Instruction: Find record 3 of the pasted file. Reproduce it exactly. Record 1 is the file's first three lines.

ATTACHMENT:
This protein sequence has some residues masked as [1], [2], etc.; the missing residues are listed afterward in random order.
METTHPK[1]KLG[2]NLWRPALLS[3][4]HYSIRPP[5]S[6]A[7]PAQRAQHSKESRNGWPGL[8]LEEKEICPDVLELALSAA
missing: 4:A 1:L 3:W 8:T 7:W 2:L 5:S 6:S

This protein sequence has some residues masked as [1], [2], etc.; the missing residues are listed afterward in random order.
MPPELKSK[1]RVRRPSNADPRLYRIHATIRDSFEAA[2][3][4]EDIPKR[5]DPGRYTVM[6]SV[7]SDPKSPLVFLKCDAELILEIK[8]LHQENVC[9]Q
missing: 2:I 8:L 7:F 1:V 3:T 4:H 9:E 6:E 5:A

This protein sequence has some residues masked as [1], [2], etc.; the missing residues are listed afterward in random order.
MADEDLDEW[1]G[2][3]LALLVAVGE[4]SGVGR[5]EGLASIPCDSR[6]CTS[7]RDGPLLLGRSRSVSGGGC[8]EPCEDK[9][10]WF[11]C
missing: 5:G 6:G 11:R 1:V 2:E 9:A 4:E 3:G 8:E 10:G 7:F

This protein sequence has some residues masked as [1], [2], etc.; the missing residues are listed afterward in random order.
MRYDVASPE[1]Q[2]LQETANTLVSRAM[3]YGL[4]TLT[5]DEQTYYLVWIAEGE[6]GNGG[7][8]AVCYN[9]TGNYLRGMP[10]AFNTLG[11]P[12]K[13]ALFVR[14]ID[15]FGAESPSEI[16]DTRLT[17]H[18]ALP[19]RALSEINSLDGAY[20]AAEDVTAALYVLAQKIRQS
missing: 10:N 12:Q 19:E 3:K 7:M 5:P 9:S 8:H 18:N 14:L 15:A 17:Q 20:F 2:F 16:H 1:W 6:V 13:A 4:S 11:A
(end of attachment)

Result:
This protein sequence has some residues masked as [1], [2], etc.; the missing residues are listed afterward in random order.
MADEDLDEW[1]G[2][3]LALLVAVGE[4]SGVGR[5]EGLASIPCDSR[6]CTS[7]RDGPLLLGRSRSVSGGGC[8]EPCEDK[9][10]WF[11]C
missing: 5:G 6:G 11:R 1:V 2:E 9:A 4:E 3:G 8:E 10:G 7:F